(CNN)Former NFL quarterback Brett Favre repaid the state of Mississippi $600,000 that he allegedly received illegally from welfare funds intended to serve families in need, according to the state's auditor. But he could still face a civil legal battle if he doesn't pay the remaining money the state says he owes.
Brett Favre repays $600,000 to Mississippi after state auditor says he received illegal funds. He still owes $228,000, state says
The Mississippi Office of the State Auditor determined that Favre and one of his employees owed the state a total of $828,000 that were illegally dispersed to them from the state's welfare budget through at least one non-profit he worked with, according to auditor Shad White.
After paying $600,000 this week, Favre must pay the remaining $228,000 in interest within 30 days to avoid a legal issue, auditor's office spokesperson Logan Reeves told CNN.
Favre is among some of those who didn't fulfill the terms of their contract when he worked with a nonprofit, according to the auditor's office.
But the Mississippi native said he had no knowledge that the money he received was misappropriated.
"I have never received monies for obligations I didn't meet," Favre said in a tweet in May 2020. "To reiterate Auditors White's statement, I was unaware that the money being dispersed was paid for out of funds not intended for that purpose, and because of that I am refunding the full amount back to Mississippi."
CNN has reached out to Favre's agent, Bus Cook, for comment.
Favre played in the NFL from 1991 through 2010, mostly with the Green Bay Packers. He was elected to the NFL Hall of Fame in 2016.
The misappropriated funding was revealed when the Mississippi Office of the State Auditor examined how the state Department of Human Services used its funding.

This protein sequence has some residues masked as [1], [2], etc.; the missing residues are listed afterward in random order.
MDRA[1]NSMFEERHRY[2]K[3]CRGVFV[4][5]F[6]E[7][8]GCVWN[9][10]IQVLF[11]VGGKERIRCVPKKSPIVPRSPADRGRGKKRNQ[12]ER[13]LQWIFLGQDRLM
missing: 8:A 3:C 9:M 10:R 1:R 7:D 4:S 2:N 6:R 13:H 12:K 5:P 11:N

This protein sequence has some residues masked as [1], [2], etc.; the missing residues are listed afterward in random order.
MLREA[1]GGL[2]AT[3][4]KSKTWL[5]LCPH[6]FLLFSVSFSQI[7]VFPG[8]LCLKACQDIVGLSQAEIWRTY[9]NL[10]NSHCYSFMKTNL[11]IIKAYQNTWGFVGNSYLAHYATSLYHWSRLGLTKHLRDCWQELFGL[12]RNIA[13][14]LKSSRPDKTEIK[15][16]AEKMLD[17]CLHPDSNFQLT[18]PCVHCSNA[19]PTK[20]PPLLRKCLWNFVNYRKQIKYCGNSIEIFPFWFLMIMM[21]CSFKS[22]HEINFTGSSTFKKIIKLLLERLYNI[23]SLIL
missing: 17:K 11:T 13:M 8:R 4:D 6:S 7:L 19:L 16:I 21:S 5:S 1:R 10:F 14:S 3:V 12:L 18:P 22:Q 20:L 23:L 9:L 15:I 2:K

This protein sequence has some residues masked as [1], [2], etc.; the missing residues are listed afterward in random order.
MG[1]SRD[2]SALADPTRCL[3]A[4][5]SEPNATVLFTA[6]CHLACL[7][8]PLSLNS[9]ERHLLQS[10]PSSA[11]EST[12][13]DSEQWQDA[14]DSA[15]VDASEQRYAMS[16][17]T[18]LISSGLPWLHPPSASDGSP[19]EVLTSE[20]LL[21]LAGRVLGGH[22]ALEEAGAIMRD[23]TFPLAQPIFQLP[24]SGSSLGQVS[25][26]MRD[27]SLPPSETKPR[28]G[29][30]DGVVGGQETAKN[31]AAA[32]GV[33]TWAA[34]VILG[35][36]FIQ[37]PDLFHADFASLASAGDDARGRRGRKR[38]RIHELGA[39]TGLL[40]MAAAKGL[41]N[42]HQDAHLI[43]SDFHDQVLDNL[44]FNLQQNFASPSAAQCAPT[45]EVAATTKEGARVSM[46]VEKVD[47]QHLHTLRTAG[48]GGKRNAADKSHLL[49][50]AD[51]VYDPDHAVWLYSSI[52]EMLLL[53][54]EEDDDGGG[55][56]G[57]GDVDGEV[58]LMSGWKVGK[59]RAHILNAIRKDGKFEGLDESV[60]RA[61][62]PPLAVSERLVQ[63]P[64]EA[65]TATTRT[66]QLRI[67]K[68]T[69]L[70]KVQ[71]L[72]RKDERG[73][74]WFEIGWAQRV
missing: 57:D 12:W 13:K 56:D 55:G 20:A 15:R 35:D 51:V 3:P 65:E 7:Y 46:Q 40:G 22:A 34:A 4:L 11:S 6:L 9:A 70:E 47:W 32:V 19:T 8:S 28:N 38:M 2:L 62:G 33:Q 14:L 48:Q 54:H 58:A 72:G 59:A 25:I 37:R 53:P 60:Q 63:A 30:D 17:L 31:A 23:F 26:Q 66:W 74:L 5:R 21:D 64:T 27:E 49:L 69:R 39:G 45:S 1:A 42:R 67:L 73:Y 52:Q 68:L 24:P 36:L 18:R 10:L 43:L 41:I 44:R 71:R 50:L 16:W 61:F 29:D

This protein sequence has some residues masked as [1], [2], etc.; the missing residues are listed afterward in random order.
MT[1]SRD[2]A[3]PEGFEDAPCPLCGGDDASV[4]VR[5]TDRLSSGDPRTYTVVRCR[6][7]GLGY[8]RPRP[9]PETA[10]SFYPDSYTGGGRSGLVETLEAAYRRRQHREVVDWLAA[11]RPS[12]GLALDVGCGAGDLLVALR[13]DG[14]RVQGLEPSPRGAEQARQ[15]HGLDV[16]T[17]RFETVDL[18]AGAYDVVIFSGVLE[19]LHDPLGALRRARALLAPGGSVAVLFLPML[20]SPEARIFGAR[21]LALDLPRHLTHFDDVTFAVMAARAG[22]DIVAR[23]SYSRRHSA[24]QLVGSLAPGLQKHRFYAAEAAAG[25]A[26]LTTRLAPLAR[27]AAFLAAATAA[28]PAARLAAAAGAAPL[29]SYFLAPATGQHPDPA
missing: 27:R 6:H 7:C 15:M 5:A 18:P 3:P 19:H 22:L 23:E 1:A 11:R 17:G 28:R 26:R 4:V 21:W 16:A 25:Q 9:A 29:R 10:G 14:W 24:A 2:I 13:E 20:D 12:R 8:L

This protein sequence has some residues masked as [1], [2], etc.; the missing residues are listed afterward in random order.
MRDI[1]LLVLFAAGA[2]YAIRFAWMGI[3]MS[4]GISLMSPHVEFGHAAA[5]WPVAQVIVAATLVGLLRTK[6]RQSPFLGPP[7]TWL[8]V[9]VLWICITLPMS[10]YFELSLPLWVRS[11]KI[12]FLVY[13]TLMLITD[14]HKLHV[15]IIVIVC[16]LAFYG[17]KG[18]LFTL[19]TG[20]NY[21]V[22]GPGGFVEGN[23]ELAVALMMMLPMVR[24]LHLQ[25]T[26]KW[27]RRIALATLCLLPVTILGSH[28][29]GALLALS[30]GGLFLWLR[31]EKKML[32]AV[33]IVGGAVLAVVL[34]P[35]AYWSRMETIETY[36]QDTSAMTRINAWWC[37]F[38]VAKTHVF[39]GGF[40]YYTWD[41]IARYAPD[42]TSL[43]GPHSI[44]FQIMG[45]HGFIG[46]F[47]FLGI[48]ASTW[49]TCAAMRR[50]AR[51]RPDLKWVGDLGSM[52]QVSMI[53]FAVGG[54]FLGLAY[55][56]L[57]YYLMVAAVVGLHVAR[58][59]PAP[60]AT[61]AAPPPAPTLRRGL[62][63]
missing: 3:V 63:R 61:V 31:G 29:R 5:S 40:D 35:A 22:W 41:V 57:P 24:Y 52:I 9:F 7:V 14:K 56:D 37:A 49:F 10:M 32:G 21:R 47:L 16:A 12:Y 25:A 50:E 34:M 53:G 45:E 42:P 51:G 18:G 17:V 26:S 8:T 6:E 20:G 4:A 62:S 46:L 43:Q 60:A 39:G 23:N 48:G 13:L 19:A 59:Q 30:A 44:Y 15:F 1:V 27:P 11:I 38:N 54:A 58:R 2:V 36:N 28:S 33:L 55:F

"Two years ago my office audited DHS," White said in a news release dated October 12. "After two years of work, we found tens of millions of dollars in misspending. Those findings have now been confirmed, this month, by an independent forensic audit commissioned by DHS. It's time for the taxpayers to attempt to recover what we lost."
The audit found that more than $77 million were improperly used from the state's welfare program, Temporary Assistance for Needy Families, through two community-based non-profits.
The audit was conducted by an accounting firm in Maryland, according to the auditor's office.
"Two nonprofits, the Mississippi Community Education Center (MCEC) and the Family Resource Center (FRC), either misspent or improperly dispersed portions of that $77 million, meaning the money was ultimately misspent by a vendor to the nonprofit." the auditor office said.
CNN has reached out to the nonprofits for comment.
The former head of DHS, John Davis, must pay more than $96 million for allegedly approving the illegal spending, the auditor's office said. The agency is also requesting that former DHS Deputy Director Jacob Black pay $1,824 for first-class air travel that wasn't authorized.